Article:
THEME: Consolidating and monetizing the gains of innovation
Now entering its sixth year as the region’s leading banking forum, AITEC Banking & Mobile Banking West Africa 2013 will address the key issues faced by the region’s increasingly dynamic financial services sector.
African banks have a great challenge in overcoming their heritage of colonial banking, which was designed to cater primarily for government, corporate and high-worth individuals. The bottom part of the pyramid has been badly neglected. Now that the mobile operators are setting the pace in terms of providing low-cost banking services, banks are scrambling to catch up. This they can do not only through technological innovation, but also through a customer-oriented corporate culture and service innovation.
The Challenge and Opportunities of Mobile
Mobile banking is the future, not a fad. Because most central banks are also tied into the old banking paradigm, they don’t fully understand the dynamics of mobile banking, worry about the risks involved and therefore resist it. No doubt they are also encouraged to do so by the banks who don’t want mobile operators encroaching into their space. Ghana is a notable exception. There, the Central Bank has taken the risk of allowing mobile operators to provide money transfer services – and it has benefited millions and reduced money transfer costs substantially. Money moves around the economy far more efficiently and quickly and in that sense, a higher level of financial inclusion has been achieved.
A New Era of Regional Banking
Political and business trends are both dictating an ever-quickening pace in regional banking developments. Political leaders in the Community have now provided the framework for substantial economic integration. The region is ripe for even broader regional banking systems. And major banks in Kenya, Nigeria and South Africa are investing substantially in cross-border operations. All senior bankers now need think regionally rather than nationally in the systems the set up and the services they provide.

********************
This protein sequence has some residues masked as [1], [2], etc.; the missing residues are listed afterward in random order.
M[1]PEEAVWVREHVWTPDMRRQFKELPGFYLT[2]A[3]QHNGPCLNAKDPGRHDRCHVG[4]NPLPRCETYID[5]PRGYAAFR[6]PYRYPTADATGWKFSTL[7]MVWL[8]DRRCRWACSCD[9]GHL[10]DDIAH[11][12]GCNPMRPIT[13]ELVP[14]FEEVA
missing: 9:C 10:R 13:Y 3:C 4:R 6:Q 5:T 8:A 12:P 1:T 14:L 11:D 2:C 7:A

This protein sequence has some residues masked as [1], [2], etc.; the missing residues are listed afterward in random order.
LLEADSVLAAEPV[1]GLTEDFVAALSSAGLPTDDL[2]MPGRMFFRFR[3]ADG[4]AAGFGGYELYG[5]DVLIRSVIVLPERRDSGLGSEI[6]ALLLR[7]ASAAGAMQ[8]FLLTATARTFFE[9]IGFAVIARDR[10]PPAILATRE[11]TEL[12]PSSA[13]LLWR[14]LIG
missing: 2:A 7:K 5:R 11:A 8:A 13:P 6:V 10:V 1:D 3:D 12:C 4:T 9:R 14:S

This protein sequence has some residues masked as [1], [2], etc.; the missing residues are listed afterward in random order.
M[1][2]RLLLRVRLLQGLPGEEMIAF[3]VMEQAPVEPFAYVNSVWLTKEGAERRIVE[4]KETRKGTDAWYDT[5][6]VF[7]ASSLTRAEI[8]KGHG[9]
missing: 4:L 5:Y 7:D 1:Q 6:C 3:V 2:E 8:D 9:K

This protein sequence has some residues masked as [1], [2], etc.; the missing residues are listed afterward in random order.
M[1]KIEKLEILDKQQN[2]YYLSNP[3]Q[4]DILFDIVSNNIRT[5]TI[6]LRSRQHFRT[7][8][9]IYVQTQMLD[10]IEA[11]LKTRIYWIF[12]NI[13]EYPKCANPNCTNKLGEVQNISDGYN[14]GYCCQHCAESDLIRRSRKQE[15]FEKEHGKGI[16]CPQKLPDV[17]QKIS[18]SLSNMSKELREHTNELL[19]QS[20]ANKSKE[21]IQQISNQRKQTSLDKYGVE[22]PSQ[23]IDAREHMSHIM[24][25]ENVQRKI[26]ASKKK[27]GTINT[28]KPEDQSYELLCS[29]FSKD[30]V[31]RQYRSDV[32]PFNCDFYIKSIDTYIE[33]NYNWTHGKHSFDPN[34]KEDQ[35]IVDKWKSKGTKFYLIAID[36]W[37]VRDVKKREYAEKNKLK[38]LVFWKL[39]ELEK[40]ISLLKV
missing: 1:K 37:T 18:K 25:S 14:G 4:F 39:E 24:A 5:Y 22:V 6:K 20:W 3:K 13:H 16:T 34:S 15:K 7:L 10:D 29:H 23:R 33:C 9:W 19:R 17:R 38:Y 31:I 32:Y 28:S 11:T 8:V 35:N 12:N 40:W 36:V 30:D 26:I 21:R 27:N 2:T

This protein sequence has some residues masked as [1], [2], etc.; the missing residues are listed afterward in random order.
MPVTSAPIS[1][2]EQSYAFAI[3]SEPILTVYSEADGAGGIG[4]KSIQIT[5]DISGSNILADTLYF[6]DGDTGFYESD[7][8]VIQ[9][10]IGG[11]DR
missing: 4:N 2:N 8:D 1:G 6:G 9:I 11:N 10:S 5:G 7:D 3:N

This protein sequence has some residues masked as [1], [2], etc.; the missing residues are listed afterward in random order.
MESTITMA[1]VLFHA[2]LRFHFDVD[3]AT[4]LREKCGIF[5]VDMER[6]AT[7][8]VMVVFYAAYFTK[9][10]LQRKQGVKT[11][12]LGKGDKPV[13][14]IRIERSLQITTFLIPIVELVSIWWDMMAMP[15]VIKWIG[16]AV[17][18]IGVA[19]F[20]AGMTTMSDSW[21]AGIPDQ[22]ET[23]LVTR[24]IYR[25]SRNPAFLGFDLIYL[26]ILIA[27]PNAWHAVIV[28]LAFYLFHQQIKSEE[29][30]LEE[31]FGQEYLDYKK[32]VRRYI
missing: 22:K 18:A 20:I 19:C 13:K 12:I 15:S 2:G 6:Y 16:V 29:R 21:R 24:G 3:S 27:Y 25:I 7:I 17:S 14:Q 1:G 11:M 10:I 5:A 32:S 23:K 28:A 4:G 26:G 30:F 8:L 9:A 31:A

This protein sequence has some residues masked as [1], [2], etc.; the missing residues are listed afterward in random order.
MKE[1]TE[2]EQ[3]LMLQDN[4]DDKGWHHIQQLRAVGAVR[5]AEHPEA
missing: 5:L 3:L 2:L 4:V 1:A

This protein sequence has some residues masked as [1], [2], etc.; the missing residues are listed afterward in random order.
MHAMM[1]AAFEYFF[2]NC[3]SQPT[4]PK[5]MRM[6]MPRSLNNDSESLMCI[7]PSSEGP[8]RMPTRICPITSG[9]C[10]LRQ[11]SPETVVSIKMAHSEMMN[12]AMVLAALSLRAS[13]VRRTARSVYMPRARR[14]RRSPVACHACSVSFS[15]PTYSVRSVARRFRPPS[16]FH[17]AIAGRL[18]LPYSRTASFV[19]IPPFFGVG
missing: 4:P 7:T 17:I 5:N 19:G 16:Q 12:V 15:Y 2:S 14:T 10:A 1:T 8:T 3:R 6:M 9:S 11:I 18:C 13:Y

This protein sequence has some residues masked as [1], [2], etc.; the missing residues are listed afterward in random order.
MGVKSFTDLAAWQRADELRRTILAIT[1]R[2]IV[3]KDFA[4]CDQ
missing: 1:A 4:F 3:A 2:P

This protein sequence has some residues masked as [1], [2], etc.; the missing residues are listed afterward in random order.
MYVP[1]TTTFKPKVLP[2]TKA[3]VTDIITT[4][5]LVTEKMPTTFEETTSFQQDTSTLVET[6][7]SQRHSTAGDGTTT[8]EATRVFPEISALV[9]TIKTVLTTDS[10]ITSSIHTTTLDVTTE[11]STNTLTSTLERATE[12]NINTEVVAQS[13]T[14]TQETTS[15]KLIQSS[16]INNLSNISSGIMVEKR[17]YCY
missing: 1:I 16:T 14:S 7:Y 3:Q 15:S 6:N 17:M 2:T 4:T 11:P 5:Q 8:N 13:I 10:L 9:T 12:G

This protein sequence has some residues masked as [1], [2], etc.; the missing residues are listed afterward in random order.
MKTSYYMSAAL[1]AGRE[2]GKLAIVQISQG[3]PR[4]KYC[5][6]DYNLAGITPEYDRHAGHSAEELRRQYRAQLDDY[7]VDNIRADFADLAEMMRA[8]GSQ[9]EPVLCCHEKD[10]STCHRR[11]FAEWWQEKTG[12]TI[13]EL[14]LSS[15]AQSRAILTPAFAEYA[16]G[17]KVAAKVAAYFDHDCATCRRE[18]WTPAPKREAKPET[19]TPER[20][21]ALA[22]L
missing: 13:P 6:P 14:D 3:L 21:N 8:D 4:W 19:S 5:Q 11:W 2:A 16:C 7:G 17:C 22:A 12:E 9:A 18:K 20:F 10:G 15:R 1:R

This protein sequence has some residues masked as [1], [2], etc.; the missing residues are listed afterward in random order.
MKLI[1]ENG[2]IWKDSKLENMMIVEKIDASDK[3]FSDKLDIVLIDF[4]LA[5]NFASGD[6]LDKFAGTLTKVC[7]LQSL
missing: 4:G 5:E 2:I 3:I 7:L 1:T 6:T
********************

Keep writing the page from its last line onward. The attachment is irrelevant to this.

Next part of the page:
Regulation vs Innovation
Regulation and innovation have to find an optimum coexistence. In order to encourage innovation and financial inclusion, positive, creative regulation is needed, rather than restrictive regulation. And communication is the key, in order to avoid misinformation and misconceptions having a negative impact on the market.
Microfinance: Deepening financial services
MFIs have a vital role to play in achieving financial inclusion for the vast majority of the region’s population who remain unbanked. There have been some impressive pace-setters across the region and their business models provide valuable success case studies. However, others are struggling to meet their targets. These success and failure factors need to be evaluated to enable this sub-sector to develop a solid foundation for future growth.
Standards, Compliance and International Trends
For the region to offer truly world class banking services, it needs to learn from best practices internationally. Lessons from the work banking crisis must be learnt and appropriate steps taken to incorporate those measures that will most effectively achieve board requirements and business objectives. Important international standards are rapidly evolving and it is vital for the region’s banking leadership to understand them and their benefits.
When & Where
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